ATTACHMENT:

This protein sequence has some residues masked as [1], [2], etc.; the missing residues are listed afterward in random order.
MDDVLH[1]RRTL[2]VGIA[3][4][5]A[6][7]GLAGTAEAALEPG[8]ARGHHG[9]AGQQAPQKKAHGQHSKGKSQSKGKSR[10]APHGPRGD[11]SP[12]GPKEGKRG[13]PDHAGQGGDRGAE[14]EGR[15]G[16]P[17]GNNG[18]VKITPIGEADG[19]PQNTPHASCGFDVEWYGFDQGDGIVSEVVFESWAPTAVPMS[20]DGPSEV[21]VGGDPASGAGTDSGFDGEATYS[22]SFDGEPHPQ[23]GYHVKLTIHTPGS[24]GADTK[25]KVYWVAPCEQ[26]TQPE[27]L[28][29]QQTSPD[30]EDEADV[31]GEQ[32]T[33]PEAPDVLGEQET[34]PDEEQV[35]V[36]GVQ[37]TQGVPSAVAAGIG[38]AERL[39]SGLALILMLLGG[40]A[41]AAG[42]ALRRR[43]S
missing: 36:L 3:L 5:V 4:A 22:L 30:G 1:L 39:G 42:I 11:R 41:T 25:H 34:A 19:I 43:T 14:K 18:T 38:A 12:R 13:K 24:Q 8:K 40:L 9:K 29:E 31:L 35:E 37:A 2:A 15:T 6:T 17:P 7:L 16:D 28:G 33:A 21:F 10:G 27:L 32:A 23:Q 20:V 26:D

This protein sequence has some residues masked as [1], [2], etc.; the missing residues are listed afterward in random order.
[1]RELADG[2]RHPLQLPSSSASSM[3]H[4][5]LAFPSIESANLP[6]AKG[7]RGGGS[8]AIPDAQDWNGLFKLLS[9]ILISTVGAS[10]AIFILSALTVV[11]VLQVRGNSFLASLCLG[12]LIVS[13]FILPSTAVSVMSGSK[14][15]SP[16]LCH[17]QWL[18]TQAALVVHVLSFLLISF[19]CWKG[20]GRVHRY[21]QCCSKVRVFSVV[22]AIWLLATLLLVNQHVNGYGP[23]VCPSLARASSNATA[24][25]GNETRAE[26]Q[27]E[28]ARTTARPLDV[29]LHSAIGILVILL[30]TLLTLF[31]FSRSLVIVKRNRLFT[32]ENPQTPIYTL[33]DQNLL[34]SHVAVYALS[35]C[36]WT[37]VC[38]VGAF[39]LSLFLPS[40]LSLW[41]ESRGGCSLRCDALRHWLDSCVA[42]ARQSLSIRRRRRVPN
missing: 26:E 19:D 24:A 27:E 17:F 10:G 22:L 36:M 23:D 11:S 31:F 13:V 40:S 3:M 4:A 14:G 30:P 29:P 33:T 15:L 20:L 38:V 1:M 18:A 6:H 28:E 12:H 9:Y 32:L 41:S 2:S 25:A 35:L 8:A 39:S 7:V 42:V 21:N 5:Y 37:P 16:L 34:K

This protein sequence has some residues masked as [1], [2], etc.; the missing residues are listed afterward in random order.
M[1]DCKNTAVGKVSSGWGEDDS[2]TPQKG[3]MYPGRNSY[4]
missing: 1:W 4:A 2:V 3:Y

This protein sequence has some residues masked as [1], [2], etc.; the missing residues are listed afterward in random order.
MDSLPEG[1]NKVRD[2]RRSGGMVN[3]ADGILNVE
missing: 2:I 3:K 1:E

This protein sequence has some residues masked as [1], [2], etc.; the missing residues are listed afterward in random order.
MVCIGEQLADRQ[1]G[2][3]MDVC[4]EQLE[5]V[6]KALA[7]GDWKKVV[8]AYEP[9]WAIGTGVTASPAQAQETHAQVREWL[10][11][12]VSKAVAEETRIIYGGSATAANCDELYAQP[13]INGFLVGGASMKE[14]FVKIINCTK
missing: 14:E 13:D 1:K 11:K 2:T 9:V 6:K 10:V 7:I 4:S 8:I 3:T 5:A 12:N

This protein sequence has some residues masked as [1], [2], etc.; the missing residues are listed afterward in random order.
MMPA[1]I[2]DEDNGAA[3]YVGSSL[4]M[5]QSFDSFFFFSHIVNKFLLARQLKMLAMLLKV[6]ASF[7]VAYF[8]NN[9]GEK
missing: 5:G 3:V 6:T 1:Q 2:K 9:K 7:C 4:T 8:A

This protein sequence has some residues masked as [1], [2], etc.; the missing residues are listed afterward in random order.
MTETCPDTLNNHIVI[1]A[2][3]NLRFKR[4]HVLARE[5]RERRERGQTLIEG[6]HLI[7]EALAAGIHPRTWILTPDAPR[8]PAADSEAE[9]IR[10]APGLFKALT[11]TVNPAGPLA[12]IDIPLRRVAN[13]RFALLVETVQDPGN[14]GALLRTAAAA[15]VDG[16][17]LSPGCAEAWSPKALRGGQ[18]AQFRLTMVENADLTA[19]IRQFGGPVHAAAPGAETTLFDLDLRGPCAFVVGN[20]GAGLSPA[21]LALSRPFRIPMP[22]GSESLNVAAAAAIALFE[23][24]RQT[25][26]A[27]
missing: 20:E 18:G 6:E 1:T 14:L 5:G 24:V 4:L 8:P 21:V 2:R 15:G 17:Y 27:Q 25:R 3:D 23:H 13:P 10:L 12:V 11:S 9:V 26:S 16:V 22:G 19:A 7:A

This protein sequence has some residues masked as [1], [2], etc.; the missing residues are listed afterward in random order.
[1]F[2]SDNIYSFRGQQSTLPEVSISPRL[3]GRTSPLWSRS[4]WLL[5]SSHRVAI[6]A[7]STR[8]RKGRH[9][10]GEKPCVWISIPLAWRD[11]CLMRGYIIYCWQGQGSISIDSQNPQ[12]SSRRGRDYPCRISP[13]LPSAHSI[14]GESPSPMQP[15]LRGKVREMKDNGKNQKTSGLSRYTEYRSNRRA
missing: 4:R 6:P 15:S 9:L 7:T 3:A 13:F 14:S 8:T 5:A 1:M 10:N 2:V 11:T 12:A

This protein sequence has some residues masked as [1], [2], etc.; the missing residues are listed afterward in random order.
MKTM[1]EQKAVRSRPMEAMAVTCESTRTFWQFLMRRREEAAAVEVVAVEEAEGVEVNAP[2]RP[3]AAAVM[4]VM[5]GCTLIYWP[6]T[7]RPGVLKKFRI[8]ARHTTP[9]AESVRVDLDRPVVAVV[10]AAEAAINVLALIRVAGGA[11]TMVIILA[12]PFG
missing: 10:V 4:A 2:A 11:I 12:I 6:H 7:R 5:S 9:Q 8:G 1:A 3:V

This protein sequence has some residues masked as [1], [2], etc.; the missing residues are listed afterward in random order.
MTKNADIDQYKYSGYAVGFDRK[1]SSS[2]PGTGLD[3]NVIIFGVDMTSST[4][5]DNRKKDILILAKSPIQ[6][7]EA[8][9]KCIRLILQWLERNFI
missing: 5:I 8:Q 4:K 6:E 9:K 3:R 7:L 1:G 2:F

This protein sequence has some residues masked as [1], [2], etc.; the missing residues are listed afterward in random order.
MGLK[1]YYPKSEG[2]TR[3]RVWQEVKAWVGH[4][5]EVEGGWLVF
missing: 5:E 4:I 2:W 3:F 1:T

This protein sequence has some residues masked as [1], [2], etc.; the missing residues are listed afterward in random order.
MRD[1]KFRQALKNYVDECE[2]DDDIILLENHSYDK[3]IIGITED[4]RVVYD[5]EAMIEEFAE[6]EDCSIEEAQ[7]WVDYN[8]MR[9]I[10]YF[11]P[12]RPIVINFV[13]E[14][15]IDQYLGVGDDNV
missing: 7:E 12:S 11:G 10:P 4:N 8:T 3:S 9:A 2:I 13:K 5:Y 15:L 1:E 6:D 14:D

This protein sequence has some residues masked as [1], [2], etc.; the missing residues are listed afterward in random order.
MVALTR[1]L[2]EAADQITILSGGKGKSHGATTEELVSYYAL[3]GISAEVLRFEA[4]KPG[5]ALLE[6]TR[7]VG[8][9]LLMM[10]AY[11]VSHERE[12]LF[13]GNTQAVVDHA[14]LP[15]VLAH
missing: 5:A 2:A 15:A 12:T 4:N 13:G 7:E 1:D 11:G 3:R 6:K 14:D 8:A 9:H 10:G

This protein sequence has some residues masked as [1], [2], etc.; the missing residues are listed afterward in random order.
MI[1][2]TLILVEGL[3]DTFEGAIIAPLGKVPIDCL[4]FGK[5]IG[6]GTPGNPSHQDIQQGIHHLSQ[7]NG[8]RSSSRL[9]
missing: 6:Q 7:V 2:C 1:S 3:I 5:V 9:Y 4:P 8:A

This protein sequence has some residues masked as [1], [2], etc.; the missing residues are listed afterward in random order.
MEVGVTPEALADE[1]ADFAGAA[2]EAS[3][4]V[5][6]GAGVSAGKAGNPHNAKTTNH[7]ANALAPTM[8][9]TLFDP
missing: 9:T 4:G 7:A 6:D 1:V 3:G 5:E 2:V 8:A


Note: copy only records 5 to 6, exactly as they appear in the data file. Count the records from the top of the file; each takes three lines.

This protein sequence has some residues masked as [1], [2], etc.; the missing residues are listed afterward in random order.
MVCIGEQLADRQ[1]G[2][3]MDVC[4]EQLE[5]V[6]KALA[7]GDWKKVV[8]AYEP[9]WAIGTGVTASPAQAQETHAQVREWL[10][11][12]VSKAVAEETRIIYGGSATAANCDELYAQP[13]INGFLVGGASMKE[14]FVKIINCTK
missing: 14:E 13:D 1:K 11:K 2:T 9:V 6:K 10:V 7:I 4:S 8:I 3:T 5:A 12:N

This protein sequence has some residues masked as [1], [2], etc.; the missing residues are listed afterward in random order.
MMPA[1]I[2]DEDNGAA[3]YVGSSL[4]M[5]QSFDSFFFFSHIVNKFLLARQLKMLAMLLKV[6]ASF[7]VAYF[8]NN[9]GEK
missing: 5:G 3:V 6:T 1:Q 2:K 9:K 7:C 4:T 8:A